The Balanced Scorecard (BSC) – Thanks to successes on how to properly implement the combined strategy map and balanced scorecard framework (and there are plenty of improper implementations), executives are now viewing BSC differently. Rather than BSC being a rush to put the massive number of collected measures (the so-called key performance indicators, or KPIs) on a diet to distill them down to the more relevant few, executives now understand the strategy map and BSC framework as a mechanism to better execute their strategy by communicating it to employee teams in a way they can understand it, and then aligning the employees’ work behavior, priorities, and resources with the strategy. By embedding KPI correlation analysis into its strategy map, organizations can rationalize the best vital few KPIs based on their explanatory contribution to the resulting financial KPIs.

Decision-Based Managerial Accounting – Reforms to managerial accounting, led by activity-based costing (ABC), may have once been viewed as just a more rational way to trace and assign the increasing indirect and shared overhead expenses to products and standard service-lines (in contrast to misleading and flawed cost allocations based on cost distorting broad averages). Today, reforms such as ABC are now being reframed as essential managerial information for understanding which products, services, types of channels, and types of customers are more profitable or not – and why. There is a shift away from cost control to cost planning and shaping because most spending cannot be quickly changed. This means better capacity and resource planning and less historical cost variance analysis. Executives recognize that cost management is an oxymoron, like “jumbo shrimp” in the supermarket. You don’t directly manage your costs but rather you manage the quantity, frequency, and intensity of what drives your process workloads. ABC places focus on cost drivers with optical fiber-like visibility and transparency to view all the currently hidden costs with their causes.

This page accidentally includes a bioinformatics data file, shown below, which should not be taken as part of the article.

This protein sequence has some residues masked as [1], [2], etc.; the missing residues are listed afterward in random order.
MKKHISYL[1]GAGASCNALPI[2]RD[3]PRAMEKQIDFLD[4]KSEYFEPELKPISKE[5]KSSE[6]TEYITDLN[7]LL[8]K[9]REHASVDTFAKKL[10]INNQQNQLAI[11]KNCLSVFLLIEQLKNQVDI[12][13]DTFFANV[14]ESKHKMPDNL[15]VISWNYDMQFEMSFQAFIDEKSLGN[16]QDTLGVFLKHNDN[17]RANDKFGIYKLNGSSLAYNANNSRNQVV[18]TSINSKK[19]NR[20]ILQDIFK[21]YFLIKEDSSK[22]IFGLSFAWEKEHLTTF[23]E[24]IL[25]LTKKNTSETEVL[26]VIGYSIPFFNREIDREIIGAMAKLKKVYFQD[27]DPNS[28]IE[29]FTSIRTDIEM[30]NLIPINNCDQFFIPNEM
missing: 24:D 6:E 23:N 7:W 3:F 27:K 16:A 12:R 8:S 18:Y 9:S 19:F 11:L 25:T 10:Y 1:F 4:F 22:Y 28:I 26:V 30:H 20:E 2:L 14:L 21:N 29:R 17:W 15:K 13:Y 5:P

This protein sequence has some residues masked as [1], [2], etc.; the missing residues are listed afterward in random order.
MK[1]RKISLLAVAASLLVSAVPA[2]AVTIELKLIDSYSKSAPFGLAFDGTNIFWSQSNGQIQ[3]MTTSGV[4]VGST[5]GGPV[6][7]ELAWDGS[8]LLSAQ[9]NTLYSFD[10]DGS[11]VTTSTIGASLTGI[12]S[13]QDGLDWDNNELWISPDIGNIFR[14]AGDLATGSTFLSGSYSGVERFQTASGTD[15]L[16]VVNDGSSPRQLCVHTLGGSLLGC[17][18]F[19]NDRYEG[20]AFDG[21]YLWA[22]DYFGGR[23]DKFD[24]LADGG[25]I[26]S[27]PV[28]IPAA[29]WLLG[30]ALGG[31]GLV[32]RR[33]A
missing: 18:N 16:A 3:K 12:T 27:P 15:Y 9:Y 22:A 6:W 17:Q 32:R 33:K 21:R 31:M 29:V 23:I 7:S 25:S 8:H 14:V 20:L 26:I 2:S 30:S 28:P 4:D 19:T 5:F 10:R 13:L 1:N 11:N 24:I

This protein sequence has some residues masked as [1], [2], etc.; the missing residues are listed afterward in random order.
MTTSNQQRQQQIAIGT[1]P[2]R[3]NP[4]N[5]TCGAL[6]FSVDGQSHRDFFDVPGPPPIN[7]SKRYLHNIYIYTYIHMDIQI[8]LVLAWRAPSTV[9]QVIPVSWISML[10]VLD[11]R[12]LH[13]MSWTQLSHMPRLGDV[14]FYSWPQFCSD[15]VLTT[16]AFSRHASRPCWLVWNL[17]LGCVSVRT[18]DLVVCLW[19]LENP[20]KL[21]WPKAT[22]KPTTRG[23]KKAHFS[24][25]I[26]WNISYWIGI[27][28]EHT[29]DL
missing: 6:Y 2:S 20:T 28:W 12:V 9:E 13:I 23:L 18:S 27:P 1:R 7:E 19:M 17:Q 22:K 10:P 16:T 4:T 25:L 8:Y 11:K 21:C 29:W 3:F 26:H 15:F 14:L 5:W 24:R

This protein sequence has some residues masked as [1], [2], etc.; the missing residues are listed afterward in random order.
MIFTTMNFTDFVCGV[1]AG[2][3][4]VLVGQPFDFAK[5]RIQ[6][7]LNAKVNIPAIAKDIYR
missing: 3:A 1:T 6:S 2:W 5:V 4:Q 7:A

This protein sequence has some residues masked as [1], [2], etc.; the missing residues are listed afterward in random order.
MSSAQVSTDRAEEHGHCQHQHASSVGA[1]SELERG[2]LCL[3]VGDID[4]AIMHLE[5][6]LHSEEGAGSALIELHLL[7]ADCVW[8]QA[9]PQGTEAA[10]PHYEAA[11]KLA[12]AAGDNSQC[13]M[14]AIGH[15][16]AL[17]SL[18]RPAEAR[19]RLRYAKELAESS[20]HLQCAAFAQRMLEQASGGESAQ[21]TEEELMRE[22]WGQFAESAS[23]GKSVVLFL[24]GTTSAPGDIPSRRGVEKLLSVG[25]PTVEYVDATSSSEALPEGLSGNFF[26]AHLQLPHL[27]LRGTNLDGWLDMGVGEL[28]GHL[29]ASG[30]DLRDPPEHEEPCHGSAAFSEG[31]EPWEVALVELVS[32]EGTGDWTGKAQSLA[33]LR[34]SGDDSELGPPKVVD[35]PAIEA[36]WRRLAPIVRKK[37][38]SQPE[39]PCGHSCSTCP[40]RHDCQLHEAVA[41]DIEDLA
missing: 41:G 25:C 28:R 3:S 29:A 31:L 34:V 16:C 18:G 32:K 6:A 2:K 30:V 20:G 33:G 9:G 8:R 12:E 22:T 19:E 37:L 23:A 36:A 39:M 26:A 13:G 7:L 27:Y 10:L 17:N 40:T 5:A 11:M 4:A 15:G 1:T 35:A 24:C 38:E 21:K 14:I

Customer Value Management – Customer relationship management systems (CRM) have been narrowly viewed as a way to communicate one-to-one with customers. However, executives have learned that it is more expensive to acquire new customers than to retain existing ones, and that their products and service-lines have become commodities from which there is little competitive advantage. As a result, organizations are reframing CRM more broadly as a way to analyze and identify characteristics of existing customers that are more profitable and valuable, and then apply these traits to formulate differentiated and tiered treatments (such as marketing campaigns, deals, offers, and service levels) to existing customers as well as to target attracting new customers who will possess relatively higher future potential value (which, incidentally, requires ABC data to calculate customer lifetime value scores to differentiate prospects). This reframing places much more emphasis on micro-segmenting customers and post-sale value-adding services with cross-selling and up-selling. Mass selling that snares unprofitable customers is out, and it is being replaced by the new recognition that one must not just grow sales but rather grow sales profitably.

Shareholder and Business Owner Wealth Creation and Destruction – The strong force of the financial capital markets to assign financial value to organizations has caused the executive teams and governing boards to realize that old, traditional methods of placing value on a company are obsolete. The balance sheet assets now only account for a small fraction of a company’s market-share price capitalization. A company’s future value is linked to its intangible assets such as its employee skills and innovation. As a result, executives are reframing its understanding as to how to increase its positive “free cash flow,” the financial capital market’s metric of choice, to convert potential value (ideas and innovation) into realized value (financial ROIs). They have reframed the path to continuous shareholder wealth creation as governed by customer value management – viewing customers as investments (like in a stock portfolio) rather than things you spend money on hoping they earn you a profit.

Synergy from the integrating analytics-based performance management components
It is not a coincidence that each of the four tipping points above mentioned interdependencies amongst them. Transaction-based information systems, like enterprise resource planning (ERP) systems, although good for their designed purposes, do not display the relevant information to apply business analytics to and that are required for decision analysis and ultimately for decision making. Transactional systems may provide some of the raw source data, but it is only through transforming that raw data into decision-based information that the potential ROI trapped in that raw data can be unleashed and realized financially. This in part explains the growing demand for analytics-based performance management systems as value-multipliers.